W hile traditional VoC Research and CCC models are often considered to be competing approaches, it appears that they should be better conceptualized as complementary perspectives. This is so because ﬁ rstly, they focus on different institutional aspects of contemporary economies (with the former focusing on extreme institutional equilibria and the latter on growth dynamics, which can be led both by domestic consumption and exports). Secondly, they do not necessarily follow the same categorization among advanced economies. Therefore, as part of the ongoing discussions on the economic governance of the Eurozone and the necessary economic policy reforms, I would argue that epistemological bridge- building between the two perspectives can signiﬁ cantly expand our horizon of understanding the current conjuncture. Instead of construing the two approaches as mutually exclusive alternatives, for instance, further research may focus on a fruitful rapprochement between the supply side issues on the company level of VoC and the demand side emphasis of growth models. This will enable us to appreciate, on the one hand, the way that institutional asymmetries of different varieties of capitalism led the member states to adopt divergent growth strategies while participating in the same monetary union; on the other hand, we will be able to decode the proposals that different member states put forward as regards the on-going Eurozone reform effort in light of their attempt to preserve their comparative institutional advantage.
One of the key criticisms made of the Varieties of Capitalism perspective advanced by Hall and Soskice (2001) is that it is functionalist (or inductive). That is, it looks at an existing array of capitalist outcomes (particularly Germany and the United States) and then posits an explanation about why they look the way they do rather than reaching conclusions that logically follow from specific premises, as with a deductive theory. Deductive argumentation would lead to the identification of capitalist ideal-types, which real-world systems would then correspond to. While Hall and Soskice do argue that existing capitalist outcomes depend on nations’ specific historical/cultural circumstances, by basing their theory on these ill-defined attributes, we are unable to make specific predictions about other countries (another defining attribute of a deductive theory).
A closer look at Gourevitch and Shinn (2005) helps illustrate the problem. In their causal model, economic interest groups made up of owners, managers and workers are the main play- ers, while state action is limited to the political institutions which represent the “machinery that refracts the preferences and that aggregate them into outcomes” (2005, p. 8). What is missing here is state action as the product of state actors qua state actors, meaning the elected or unelect- ed public officials who may have preferences separate from the main players, for example, be- cause they are focused on the public, whether conceived of as consumers of the products pro- duced by these firms, as small shareholders whose pensions are tied up in those firms and/or as voters who will let their views be known through the ballot box if they feel threatened as con- sumers or small shareholders. Equally importantly, public officials may act alone, even without the existence of a political constituency of shareholders, in anticipation of a possible future reac- tion from voters who will become shareholders. This is the argument of Jonathan Westrup (2005) to explain similar state actions in countries from different varieties of capitalism, Ger- many and Britain, in which politicians’ concerns about voter response to the privatization of risk to the household created an incentive to challenge the regulatory status quo, leading to the move to create a strong, single financial regulator against the strong preferences of central banks. The point here is that although it is neater and easier to model ideal-typical coalition for- mations if one keeps to three main corporate governance actors, this leaves out one additional, albeit admittedly problematic, “player,” the state This is because this player not only frames the action of the other players—through the political institutional context of formal institutions— but can also reframe it through policies. And such reframing is not always a direct consequence of the bargains of the three corporate governance players but may very well be because of the separate interests of state actors acting in the public interest.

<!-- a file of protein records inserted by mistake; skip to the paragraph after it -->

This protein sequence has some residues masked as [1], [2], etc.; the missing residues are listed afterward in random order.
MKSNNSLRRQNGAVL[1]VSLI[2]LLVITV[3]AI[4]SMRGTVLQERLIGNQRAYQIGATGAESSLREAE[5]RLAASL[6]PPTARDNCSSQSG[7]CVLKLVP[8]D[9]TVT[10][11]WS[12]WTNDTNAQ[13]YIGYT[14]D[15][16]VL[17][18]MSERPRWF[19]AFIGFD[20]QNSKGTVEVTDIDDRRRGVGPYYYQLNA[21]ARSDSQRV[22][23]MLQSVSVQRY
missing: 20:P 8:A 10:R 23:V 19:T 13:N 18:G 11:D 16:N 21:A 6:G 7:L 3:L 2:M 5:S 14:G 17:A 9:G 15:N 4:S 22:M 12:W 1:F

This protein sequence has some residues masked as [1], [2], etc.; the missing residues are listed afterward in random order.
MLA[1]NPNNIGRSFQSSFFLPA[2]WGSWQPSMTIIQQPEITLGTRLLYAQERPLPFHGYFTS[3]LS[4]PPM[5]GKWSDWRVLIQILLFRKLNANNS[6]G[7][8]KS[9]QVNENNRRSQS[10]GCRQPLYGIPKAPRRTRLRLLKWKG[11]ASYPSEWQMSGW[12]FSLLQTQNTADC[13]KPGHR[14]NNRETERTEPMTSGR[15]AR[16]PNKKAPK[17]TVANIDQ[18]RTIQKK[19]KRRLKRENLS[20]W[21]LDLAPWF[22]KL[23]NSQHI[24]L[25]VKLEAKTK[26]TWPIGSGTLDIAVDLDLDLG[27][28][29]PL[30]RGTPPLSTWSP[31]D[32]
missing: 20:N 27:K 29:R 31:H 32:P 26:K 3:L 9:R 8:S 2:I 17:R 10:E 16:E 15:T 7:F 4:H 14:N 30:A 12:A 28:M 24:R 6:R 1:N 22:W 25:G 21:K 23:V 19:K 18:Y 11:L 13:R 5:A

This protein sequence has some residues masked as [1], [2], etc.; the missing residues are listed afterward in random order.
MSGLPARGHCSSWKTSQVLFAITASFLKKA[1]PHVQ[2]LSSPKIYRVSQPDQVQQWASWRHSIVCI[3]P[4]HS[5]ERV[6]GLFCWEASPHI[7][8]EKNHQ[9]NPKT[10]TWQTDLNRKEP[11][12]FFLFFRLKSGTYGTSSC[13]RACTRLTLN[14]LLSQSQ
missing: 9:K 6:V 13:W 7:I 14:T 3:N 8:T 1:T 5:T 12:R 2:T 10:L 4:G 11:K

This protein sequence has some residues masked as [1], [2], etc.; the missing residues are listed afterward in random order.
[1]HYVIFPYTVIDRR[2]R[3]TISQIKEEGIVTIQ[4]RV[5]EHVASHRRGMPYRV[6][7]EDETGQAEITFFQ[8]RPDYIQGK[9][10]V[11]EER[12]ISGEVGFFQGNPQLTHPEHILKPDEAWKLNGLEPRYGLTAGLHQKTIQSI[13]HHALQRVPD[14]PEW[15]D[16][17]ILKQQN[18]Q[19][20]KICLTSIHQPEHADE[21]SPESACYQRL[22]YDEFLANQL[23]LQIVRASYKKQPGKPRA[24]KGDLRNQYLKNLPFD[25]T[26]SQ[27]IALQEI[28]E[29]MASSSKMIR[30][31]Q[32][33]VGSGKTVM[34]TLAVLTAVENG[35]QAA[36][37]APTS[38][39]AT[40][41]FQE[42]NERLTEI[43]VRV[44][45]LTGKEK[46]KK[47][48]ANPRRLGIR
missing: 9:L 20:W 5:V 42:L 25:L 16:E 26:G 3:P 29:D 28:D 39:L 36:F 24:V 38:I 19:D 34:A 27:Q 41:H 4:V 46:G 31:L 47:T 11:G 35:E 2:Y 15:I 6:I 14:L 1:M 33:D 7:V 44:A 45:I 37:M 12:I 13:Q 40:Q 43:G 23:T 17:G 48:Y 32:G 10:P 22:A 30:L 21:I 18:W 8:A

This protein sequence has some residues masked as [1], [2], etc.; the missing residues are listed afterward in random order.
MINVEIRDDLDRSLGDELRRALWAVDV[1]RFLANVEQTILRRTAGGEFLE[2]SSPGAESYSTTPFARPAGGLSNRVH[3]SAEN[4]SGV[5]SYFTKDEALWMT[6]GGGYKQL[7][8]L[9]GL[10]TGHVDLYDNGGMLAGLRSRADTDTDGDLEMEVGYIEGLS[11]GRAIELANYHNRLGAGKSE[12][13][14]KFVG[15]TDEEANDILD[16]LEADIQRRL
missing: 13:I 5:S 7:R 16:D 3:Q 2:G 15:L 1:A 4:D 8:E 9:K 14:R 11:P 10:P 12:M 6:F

The ‘varieties of capitalism’ approach offers much in its ability to move us beyond the tendential reification of ‘the international’ as a discrete spatial scale of economic activity. It reminds us that there are particular geographies of production and consumption, which represent embedded networks of economic activity that are limited both socially and spatially. Spatial scales become more than arbitrary territorial distinctions only at those moments in which they have social significance conferred upon them by way of the human interactions that take place at those scales. From our own experiences of the world, we know that most of the economic relations in which we engage occur at spatial scales other than ‘the international’. However, there is a danger, evident in much of the comparative political economy literature on national ‘models’ of capitalism, of responding to this observation simply by replacing one reified spatial scale with another. The fact that the majority of economic activity is not conducted at the international level does not, as a consequence, obviate the need to think outside the terms of discrete and autonomously constituted national economies. It remains unclear whether such a task is possible within an analytical framework that allows each country to possess its own national variant of capitalism.